Matthew Wolff had a chance at making history Sunday. Instead, he was left with a lesson for his bright future.
The 21-year-old was the 54-hole leader by two shots at Winged Foot but let his first major championship slip away after shooting a 5-over-par 75 and finishing six shots behind the victorious Bryson DeChambeau. Wolff, just over a year removed from turning pro, settled for second place at even par.
“Shooting even par for four rounds at Winged Foot is pretty exceptional,” Wolff said. “I played really tough all week. I battled hard. Things just didn’t go my way. But [for my] first U.S. Open, second place is something to be proud of and hold your head up high for.
“I’m just excited to learn from this experience, and it’s definitely not the last time that I’m going to be in this spot.”
Wolff had vaulted himself into contention Saturday when he shot a 5-under 65 — tied for the lowest round of the championship. It put him 18 holes away from becoming the youngest U.S. Open champion since Bobby Jones in 1923.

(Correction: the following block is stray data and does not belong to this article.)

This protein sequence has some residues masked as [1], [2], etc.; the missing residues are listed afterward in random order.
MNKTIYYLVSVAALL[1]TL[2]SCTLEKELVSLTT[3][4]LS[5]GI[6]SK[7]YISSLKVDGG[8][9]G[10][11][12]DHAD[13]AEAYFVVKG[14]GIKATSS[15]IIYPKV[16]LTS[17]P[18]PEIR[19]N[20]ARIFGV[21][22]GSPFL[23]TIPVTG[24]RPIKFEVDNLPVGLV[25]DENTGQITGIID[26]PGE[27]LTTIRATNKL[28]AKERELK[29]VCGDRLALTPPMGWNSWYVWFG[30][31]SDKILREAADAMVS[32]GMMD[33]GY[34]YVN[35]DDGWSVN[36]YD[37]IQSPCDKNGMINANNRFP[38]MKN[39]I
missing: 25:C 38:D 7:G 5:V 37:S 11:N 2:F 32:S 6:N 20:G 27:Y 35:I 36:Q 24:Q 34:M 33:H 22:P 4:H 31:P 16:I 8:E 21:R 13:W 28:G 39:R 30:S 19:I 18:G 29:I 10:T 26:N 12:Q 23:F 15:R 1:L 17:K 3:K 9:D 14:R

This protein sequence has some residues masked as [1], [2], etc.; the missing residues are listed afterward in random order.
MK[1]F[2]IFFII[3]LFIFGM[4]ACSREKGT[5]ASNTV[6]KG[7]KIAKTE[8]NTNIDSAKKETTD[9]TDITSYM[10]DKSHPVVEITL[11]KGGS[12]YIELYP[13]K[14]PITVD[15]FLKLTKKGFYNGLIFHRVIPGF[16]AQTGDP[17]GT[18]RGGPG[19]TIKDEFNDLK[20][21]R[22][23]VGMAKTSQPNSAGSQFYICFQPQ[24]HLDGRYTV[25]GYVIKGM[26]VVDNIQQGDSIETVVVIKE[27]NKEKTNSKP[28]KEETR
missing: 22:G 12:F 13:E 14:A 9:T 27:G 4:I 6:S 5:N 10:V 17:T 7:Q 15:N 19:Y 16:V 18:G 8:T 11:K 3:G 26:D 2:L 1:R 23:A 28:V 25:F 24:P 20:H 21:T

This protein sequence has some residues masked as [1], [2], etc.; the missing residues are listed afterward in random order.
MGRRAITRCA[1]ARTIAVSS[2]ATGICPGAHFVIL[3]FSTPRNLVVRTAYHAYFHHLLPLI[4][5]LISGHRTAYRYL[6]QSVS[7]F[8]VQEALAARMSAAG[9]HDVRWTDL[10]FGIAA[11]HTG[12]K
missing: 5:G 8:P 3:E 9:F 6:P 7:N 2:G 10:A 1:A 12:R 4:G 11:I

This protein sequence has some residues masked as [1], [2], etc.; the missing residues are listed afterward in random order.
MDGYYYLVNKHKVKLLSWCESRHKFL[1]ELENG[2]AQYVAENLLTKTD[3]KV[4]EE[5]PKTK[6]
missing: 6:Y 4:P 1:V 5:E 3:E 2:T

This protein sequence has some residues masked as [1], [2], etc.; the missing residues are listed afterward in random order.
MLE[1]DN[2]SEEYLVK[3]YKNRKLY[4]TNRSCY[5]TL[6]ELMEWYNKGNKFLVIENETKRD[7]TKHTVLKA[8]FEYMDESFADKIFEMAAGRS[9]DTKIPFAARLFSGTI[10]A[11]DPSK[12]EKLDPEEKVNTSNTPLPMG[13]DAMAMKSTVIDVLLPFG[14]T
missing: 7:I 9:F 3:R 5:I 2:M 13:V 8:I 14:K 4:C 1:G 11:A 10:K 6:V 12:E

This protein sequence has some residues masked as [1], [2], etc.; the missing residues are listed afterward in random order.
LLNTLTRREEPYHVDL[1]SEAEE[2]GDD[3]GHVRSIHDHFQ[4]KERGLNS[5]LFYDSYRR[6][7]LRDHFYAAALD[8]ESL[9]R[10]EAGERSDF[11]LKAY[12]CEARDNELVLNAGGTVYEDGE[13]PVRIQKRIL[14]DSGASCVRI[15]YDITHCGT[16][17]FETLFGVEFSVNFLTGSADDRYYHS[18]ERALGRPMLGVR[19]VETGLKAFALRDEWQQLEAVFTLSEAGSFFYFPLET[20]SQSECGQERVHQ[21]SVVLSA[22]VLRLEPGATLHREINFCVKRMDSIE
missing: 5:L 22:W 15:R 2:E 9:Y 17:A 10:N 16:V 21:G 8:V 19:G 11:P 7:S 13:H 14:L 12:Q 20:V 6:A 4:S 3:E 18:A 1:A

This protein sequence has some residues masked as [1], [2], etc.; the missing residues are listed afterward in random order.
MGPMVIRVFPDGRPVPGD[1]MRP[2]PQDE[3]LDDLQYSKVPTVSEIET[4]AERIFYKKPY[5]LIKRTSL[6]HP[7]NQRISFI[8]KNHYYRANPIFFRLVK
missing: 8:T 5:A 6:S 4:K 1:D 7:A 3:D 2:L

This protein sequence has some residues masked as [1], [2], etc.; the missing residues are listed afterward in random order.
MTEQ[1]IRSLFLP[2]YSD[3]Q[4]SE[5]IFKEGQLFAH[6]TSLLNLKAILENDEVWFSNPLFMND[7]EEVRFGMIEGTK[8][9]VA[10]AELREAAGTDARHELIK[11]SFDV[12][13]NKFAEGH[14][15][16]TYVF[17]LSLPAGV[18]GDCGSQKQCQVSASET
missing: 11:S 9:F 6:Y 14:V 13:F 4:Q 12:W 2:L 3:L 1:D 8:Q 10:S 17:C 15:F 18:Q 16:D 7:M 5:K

Sixteen months ago, Wolff was winning an NCAA Championship at Oklahoma State. Now, he was playing in his first-ever U.S. Open and only his second-ever major. But he insisted it wasn’t the nerves that did him in on Sunday.
“I really didn’t feel that nervous out there. Maybe at the start I did, but at the start I played pretty well,” Wolff said, pointing to some “bad breaks” that left him with some tough lies. “I just think it wasn’t meant to be.”
Wolff started his final round with a pair of pars but bogeyed the third hole and then the fifth, at which point DeChambeau captured the lead for good. Wolff recorded an eagle on the ninth to keep pace with DeChambeau, but added two bogeys and a double bogey on the back nine.
In his first major last month at the PGA Championship, Wolff had delivered a strong Sunday showing with a 5-under to charge up the leaderboard and finish tied for fourth. He could have used that kind of finish this Sunday, but he knows his time will come.
“I think the biggest thing I’m going to take from it is just I have to stay really patient because there’s a lot of times out there that I kind of hung my head, and that could have been the difference between two, three shots,” he said. “Then at the end of the week, like I said, if I’m two, three shots closer to Bryson coming down the stretch, it’s just a different story.
“It’s the longest week of golf that I’ve ever played, and something that I’m going to know for the future, and next time I play, I’ll just know that it’s going to be a really long week and a marathon, and I just have to keep my head high.”